Modern bread is made from modern wheat that is grown using pesticides, glysophates (think what Roundup can do to your weeds and think about that inside you), in great quantities, especially just before harvesting to hasten the dying or, as we think of it, the ripening process. The wheat is then made into highly processed flour, cleansed of all it’s nutritional values, only to have them replaced with artificial additives. The pesticides remain throughout and gets eaten with the bread, and in whatever minimal quantities it’s still poison. Bread from 1000 years ago, or even a 100 years ago, bears little relation to the stuff you see on the supermarket shelves now. To avoid these toxins in your bread buy organic, or buy organic flour and make your own (see below for how).
That however doesn’t solve the gluten issue. I don’t have the answer but here in the cafe we do try to serve a good choice of gluten free dishes, but really good gluten free bread is the one thing that continues to elude us. Rice cakes don’t really cut it with soup, or oat cakes, nice as they are.
We will continue to experiment and hopefully come up with a perfect loaf one day soon! If you have a good recipe you think we could try then ping it over please!. A mild intolerance can sometimes cope with eating organic, homemade bread, or a really good sourdough. But other than that avoidance really is the key.
Simple Bread Recipe
(taken from the Folk House Cafe Recipe book)
1 kg strong white or wholemeal flour
2 tsp salt
2 tsp sugar
2 tsp dried yeast
about 600ml + hand hot water
2 tblsp olive oil (optional)
Combine all dry ingredients in a big bowl. Mix in water and knead into a rough, wet dough. Add the oil and mix well. Make sure you have added enough water for the dough to be quite sticky.
Flour a clean work surface and tip the dough out. Knead it well for 5-10 minutes, depending how cross you are (it’s good therapy), adding more flour as you go to stop it sticking to the surface and your hands (It will inevitably stick to your hands a bit though, so learn to love it).
When the dough is completely blended and you can handle it in one lump, either transfer it into an oiled and floured bread tin (about 24x12cm), or 2 smaller ones. Push the dough down into the tin/s and dust with flour.
Another option is to make rolls by cutting the dough up (it’s easy to slice through with a sharp knife) into equal size balls, bearing in mind it will double in size after proving and baking. Take each ball and smooth the top over with your thumbs, while tucking the raggedy side bits underneath to create a smooth finish on the top. You can glaze these with an egg wash if you want for a lovely shiny shell, or damp them down and add some seeds of your choice, or just dust with flour as with the loaves, placing on an oiled and floured baking tray.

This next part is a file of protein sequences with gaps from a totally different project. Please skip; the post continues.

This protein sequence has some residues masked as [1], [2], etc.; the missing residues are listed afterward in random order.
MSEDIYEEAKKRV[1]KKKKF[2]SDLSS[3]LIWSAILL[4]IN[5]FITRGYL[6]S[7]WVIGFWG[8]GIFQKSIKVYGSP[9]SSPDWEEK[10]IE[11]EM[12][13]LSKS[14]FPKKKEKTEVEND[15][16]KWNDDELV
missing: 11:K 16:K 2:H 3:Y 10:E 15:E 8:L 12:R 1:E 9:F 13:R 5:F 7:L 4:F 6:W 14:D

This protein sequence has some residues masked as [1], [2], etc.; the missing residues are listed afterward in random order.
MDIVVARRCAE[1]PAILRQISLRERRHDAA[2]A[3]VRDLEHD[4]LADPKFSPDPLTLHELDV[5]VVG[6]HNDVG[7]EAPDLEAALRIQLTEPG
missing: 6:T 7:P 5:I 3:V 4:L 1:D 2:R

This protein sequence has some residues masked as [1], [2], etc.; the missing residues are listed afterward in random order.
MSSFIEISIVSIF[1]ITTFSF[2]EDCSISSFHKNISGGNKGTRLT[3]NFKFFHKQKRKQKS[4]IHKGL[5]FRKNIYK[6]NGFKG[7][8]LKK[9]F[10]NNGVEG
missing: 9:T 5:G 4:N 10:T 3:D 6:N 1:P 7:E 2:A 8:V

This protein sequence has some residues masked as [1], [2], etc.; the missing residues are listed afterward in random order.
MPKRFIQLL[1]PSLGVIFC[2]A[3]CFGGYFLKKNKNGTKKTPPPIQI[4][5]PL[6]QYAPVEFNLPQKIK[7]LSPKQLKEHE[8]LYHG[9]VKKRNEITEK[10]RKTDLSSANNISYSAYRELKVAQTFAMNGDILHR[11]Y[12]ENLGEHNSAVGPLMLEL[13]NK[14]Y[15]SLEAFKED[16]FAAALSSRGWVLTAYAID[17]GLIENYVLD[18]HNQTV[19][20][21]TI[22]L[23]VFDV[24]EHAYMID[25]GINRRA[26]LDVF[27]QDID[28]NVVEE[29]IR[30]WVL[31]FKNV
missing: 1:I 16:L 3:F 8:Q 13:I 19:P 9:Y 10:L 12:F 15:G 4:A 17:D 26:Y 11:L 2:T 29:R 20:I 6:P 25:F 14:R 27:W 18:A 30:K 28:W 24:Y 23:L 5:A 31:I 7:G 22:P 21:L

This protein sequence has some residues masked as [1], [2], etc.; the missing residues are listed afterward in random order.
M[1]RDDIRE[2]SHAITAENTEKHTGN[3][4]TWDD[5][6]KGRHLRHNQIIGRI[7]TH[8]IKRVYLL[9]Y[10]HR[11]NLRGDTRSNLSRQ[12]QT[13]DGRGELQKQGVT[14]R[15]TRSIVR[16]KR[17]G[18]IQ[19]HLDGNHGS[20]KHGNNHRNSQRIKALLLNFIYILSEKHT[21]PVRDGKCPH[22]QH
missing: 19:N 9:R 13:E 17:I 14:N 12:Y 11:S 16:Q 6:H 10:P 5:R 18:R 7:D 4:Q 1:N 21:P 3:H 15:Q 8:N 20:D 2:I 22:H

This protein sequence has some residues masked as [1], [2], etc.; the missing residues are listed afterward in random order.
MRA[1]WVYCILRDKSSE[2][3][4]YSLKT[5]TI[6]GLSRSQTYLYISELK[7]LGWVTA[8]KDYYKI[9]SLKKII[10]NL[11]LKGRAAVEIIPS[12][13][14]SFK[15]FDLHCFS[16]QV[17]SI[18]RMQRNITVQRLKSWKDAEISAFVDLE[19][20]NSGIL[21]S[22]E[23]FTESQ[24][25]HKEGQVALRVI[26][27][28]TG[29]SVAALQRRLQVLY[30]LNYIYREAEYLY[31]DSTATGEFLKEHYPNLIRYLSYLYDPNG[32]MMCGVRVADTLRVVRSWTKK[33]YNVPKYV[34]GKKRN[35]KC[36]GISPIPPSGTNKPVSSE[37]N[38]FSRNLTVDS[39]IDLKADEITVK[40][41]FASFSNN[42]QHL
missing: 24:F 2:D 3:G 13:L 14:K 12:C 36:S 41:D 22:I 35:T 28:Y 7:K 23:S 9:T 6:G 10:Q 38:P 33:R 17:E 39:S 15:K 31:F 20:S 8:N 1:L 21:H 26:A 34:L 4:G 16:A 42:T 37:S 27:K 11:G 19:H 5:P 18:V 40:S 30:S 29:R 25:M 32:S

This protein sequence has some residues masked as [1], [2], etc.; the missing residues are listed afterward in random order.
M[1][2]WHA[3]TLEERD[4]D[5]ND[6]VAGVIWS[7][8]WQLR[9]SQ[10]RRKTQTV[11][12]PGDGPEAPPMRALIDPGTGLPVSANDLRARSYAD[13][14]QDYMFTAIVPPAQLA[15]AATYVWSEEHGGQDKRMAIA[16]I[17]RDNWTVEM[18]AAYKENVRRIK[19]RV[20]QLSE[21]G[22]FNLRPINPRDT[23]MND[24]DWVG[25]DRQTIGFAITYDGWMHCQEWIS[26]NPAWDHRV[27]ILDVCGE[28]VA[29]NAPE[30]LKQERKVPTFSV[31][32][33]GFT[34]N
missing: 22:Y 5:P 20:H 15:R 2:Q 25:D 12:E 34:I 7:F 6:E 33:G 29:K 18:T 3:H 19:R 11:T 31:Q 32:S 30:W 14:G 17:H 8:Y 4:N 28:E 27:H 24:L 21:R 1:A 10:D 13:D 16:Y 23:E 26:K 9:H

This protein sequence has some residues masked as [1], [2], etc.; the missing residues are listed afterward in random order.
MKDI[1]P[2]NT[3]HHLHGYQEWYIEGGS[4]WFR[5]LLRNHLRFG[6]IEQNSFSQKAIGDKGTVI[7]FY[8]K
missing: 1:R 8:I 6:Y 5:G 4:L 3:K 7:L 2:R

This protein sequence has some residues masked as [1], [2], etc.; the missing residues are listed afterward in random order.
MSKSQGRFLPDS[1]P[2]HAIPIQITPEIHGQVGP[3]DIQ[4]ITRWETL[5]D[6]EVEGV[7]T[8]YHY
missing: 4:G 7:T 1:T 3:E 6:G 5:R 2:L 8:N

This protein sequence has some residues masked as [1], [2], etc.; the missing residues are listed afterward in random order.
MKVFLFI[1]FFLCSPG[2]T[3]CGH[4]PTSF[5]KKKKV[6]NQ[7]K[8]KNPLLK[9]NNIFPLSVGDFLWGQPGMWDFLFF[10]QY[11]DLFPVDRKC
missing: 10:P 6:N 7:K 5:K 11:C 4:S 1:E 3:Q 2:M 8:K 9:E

Leave the dough to prove in a warm place for about half an hour, during which time it will double in size. It needs to be covered by a damp, clean cloth to avoid a hard skin forming on the exposed surface.
Bake in the pre heated oven for about 25-40 minutes, depending which size tin or shape you have chosen. When ready the bread should sound hollow when tapped and be golden brown. Turn out onto a cooling rack and try not to break some off, cover it with butter and scoff it while still so hot it burns your mouth.
Bristol Life magazine did a lovely piece on the opening of the Better Food Company's third shop, in Wapping Wharf. Phil, who owns BFC, is my brother, as is Barny who is the founder of The Square Food Foundation, cookery school and community kitchen, so all three of us are involved in food one way or another in Bristol. The other seven siblings have proper jobs.
The weather has warmed up, it's finally stopped raining. While many people make a rush for the west at this time of year, plenty of you hard working stalwarts stay in the city. So, just for you here is something to make staying here better... not one, but two artists previewing this Friday 8th July, from 6pm!
In the café we will be slinging drinks and food all evening - come for the art stay for the food, come for the food, stay for the art - your choice, but it's going to be a great party so don't miss out!
Summery, robust Tuscan salad that will take your mouth on holiday.
by Barny Haughton of Square Food Foundation
6 -8 slices of Ciabatta or other robust, chewy, white bread
8 ripe tomatoes
2 large red peppers
2 large yellow peppers
Handful good black olives, pitted
Handful basil leaves
1 cup extra virgin olive oil
6 tables red wine vinegar
Crushed garlic clove
Salt and pepper
A few anchovies (optional)
Tear the bread into bite sized chunks, crust and all, and put in a large bowl.
Scald, peel and quarter the tomatoes, remove pulp and seeds, Reserve, peel, seeds, juice and pulp for the dressing. Add tomato quarters to bread.
Roast the peppers and peel when cool. Add skin and pips to the reserved tomato pulp etc. Slice the pepper into 3 cm strips. Add to bread and tomato.
Add the pitted olives and torn basil leaves.
Make the dressing: salt and pepper into a bowl, strain the juice from the pulp, skin, etc. add the red wine vinegar and crushed garlic clove add olive oil and beat well. Pour this, minus the garlic clove over the salad. Combine well with your hands or a wooden spoon. The dressing should be completely absorbed and the bread should be soaked and pinkish in appearance. Serve at room temperature with a little more olive oil and a scattering of Maldon salt.